Personalised therapy reduces cancer risk for diabetes patients

November 8, 2016
Personalised therapy reduces cancer risk for diabetes patients
Personalised therapy reduces cancer risk for diabetes patients. Credit: Medical University of Vienna

The links between Type 2 diabetes and cancer are complex: people suffering from diabetes mellitus essentially have a higher risk of developing cancer but, on top of that, some diabetes drugs are also suspected of increasing the risk in some cases. However, scientists at the Department of Medicine III and the Section for Science of Complex Systems at MedUni Vienna have demonstrated that these risks can now be practically eliminated by using optimised, personalised therapy.

"Cancer and share common risk factors such as being overweight, smoking, poor eating habits, lack of exercise, insulin resistance, inflammatory and hormonal changes and, on top of that, poorly controlled diabetes with levels can increase the cancer risk," explains Alexandra Kautzky-Willer, MedUni Vienna expert in gender medicine and diabetes. A total of around 600,000 Austrians suffer from (Type 2 diabetes).

In a study published in the renowned Journal of Internal Medicine, Stefan Thurner and Peter Klimek from the Section for Science of Complex Systems and Kautzky-Willer were able to show that the risk can be eliminated using targeted precision medicine. And also that concomitant treatment with statins (which are mainly used to reduce cholesterol in metabolic disorders) are even associated with a reduced cancer risk and that the commonest and most widely used , metformin, displays consistently reduced risks – that also applies to the insulin sensitiser "pioglitazone" used in drug treatment to increase insulin sensitivity and hence counteract

The research setting: A statistical survey was compiled of 1.85 million Austrians who had been in hospital at least once. Around 300,000 of these had Type 2 diabetes – they were treated with a total of around 300 different combinations of diabetes drugs (incretin-based therapies and SGLT-2 inhibitors were not yet involved at this time). The results of the study: Primary insulin-stimulating drugs (sulphonylurea and insulin), displayed a significantly higher cancer risk than insulin inhibitors, especially in the case of pancreatic cancer in men and women, liver cancer in men and lymphoma in women – and this effect was significant in both men and women. "However, if statins are taken at the same time, this risk is massively reduced, even down to zero as compared with non-diabetic patients," says Kautzky-Willer.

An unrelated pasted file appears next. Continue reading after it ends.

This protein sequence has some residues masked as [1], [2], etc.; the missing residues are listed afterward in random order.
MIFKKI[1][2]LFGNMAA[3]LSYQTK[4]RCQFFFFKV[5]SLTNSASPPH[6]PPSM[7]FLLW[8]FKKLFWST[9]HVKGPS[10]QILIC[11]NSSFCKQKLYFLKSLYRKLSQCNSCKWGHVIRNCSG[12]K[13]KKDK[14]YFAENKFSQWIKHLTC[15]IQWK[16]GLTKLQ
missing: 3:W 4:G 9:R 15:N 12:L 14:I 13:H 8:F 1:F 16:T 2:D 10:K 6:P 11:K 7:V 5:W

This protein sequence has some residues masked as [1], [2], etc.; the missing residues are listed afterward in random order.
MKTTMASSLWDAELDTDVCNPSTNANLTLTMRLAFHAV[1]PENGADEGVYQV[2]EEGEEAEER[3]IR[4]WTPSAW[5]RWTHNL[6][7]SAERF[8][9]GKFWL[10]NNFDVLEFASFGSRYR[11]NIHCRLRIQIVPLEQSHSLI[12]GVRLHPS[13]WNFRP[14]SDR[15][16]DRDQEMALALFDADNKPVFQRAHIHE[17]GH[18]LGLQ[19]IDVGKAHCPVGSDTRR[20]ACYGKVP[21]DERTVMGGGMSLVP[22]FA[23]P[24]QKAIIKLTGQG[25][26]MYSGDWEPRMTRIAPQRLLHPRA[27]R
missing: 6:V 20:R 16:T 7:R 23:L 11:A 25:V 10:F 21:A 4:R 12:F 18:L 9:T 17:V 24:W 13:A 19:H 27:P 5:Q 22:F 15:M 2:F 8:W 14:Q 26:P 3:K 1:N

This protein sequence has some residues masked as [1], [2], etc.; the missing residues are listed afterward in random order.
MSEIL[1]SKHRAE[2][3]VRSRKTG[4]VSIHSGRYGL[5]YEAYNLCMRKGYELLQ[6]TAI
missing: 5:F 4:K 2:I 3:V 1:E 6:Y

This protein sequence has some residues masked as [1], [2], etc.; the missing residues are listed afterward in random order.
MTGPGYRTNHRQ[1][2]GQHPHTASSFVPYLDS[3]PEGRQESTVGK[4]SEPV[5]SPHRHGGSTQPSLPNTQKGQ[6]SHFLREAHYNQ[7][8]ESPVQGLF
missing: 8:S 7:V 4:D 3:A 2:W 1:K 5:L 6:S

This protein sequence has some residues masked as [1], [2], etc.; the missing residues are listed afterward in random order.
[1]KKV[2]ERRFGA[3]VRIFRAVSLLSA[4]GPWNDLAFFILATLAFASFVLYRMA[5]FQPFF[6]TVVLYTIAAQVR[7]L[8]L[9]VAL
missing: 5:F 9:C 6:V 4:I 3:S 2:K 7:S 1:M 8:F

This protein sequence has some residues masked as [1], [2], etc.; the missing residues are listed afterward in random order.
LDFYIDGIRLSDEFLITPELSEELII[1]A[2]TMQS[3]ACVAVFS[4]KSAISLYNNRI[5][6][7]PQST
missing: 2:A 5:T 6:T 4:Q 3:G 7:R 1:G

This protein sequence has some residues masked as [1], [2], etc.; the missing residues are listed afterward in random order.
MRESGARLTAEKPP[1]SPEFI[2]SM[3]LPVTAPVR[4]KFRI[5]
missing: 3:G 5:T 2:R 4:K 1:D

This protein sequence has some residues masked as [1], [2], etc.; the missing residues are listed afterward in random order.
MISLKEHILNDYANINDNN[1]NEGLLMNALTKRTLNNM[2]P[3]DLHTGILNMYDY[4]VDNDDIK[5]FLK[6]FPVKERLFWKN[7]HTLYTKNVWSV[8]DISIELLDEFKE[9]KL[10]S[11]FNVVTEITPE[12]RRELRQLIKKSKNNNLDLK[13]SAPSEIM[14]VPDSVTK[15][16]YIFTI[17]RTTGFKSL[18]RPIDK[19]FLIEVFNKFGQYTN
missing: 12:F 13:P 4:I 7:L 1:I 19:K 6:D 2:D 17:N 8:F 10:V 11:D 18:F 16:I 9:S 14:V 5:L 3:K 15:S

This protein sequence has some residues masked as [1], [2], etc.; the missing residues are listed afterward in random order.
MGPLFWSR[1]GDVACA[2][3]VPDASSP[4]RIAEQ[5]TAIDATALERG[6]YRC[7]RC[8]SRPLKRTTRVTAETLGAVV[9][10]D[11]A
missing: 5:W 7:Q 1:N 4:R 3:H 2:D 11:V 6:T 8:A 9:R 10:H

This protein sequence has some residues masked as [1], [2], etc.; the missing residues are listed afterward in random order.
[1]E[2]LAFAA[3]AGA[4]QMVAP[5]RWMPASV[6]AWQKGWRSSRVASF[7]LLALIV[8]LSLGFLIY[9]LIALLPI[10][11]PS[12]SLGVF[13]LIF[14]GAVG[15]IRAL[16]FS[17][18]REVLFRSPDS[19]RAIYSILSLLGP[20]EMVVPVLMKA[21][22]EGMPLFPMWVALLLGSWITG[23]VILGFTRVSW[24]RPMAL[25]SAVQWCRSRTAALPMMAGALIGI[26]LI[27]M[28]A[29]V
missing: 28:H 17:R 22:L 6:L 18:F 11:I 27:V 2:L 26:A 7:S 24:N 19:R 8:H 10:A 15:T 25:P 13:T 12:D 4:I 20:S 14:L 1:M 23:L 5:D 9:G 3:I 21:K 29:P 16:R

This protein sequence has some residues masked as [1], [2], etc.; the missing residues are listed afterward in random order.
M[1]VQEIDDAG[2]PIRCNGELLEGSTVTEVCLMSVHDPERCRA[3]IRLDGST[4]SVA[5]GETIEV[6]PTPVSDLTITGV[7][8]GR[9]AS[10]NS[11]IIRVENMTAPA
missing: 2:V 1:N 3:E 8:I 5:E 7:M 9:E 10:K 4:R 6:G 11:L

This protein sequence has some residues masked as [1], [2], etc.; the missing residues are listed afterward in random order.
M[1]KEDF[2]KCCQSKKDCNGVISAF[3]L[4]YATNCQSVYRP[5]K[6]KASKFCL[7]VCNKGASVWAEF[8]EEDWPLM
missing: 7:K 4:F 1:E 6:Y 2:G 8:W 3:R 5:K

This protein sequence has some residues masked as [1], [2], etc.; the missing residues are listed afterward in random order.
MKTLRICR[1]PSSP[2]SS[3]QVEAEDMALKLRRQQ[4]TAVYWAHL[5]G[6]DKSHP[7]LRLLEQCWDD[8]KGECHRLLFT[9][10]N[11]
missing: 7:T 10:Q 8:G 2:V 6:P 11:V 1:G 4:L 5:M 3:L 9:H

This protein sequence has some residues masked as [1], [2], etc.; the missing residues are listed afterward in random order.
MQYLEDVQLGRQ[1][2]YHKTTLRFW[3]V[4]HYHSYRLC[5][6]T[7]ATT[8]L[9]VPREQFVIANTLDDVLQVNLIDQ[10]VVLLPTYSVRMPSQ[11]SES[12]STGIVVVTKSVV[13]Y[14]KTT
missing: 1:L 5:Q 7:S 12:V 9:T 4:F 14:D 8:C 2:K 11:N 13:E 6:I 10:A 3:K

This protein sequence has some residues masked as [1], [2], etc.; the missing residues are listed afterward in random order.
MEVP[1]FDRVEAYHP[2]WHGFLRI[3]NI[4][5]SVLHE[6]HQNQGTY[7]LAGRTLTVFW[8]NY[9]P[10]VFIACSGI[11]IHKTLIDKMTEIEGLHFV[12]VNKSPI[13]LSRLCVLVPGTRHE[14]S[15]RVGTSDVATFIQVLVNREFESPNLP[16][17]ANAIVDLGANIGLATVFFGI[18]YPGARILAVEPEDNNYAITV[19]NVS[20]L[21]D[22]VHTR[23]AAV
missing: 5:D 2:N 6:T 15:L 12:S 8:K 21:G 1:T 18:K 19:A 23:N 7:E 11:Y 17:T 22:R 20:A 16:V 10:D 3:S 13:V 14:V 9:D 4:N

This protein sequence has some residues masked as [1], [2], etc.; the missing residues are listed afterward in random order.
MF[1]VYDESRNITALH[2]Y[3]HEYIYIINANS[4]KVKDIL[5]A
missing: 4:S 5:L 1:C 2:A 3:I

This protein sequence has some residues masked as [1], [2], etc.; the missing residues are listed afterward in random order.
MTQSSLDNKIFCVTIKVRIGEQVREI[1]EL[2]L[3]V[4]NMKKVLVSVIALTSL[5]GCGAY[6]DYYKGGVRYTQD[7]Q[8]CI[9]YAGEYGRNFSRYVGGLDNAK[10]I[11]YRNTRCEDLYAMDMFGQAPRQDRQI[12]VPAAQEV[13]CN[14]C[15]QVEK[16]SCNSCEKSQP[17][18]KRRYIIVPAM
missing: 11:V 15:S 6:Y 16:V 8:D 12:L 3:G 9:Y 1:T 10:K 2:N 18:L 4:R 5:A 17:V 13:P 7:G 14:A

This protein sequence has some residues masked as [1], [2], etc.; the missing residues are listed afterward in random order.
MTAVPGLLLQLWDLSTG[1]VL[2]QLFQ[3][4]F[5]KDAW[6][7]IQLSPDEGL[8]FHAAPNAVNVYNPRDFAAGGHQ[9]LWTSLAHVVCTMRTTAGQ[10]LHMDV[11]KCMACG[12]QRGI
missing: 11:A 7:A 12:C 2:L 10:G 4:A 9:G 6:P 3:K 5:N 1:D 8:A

"This shows that it is possible to optimise individual treatments to substantially reduce the general for diabetes patients. In today's precision medicine, we have a wide selection of drugs available to us and possible combination treatments that would make this possible," adds Klimek.

Explore further: Statins offset insulin-related cancer risk in T2DM

More information: A. Kautzky-Willer et al. Use of statins offsets insulin-related cancer risk, Journal of Internal Medicine (2016). DOI: 10.1111/joim.12567

Related Stories

Statins offset insulin-related cancer risk in T2DM

October 26, 2016

(HealthDay)—For patients with type 2 diabetes mellitus (T2DM), use of statins offsets insulin-related cancer risks, according to research published online Oct. 21 in the Journal of Internal Medicine.

Gender of growing importance in diabetes studies

July 20, 2016

The international guidelines for the management of type 2 diabetes consider such factors such as age, social environment, the duration of the illness and associated health complaints. But gender is not included. This is becoming ...

Women are more prone to hypoglycaemia than men

June 27, 2012

Just how important a gender-specific perspective and the personalised treatment of illnesses are between men and women is being demonstrated by two current studies at the MedUni Vienna, which are being led by Alexandra Kautzky-Willer ...

Gender-based differences in glycemic control in T2DM

May 26, 2015

(HealthDay)—For patients with type 2 diabetes, there are gender-based differences in glycemic control and hypoglycemia after insulin treatment, according to research published in the June issue of Diabetes, Obesity and ...

Obesity increases risk of developing cancer

May 12, 2015

Cancer is more likely to develop in people who are very overweight (obese), because surplus body fat interferes with various hormone cycles and with glucose and fat metabolism. On the occasion of European Obesity Day this ...

Recommended for you

Diabetes app forecasts blood sugar levels

April 27, 2017

Columbia University researchers have developed a personalized algorithm that predicts the impact of particular foods on an individual's blood sugar levels. The algorithm has been integrated into an app, Glucoracle, that will ...

New blood test may better predict gestational diabetes

April 27, 2017

A new study led by researchers at Brigham and Women's Hospital has found that a single measurement of plasma glycated CD59 (GCD59), a novel biomarker for diabetes, at weeks 24-28 of gestation identified, with high sensitivity ...

Post-biotics may help shield obese from diabetes

April 20, 2017

You've heard of pre-biotics and pro-biotics, but now you'll be hearing a lot more about post-biotics. Researchers at McMaster University have begun to identify how post-biotics, or the by-products of bacteria, lower blood ...

0 comments

Please sign in to add a comment. Registration is free, and takes less than a minute. Read more

Click here to reset your password.
Sign in to get notified via email when new comments are made.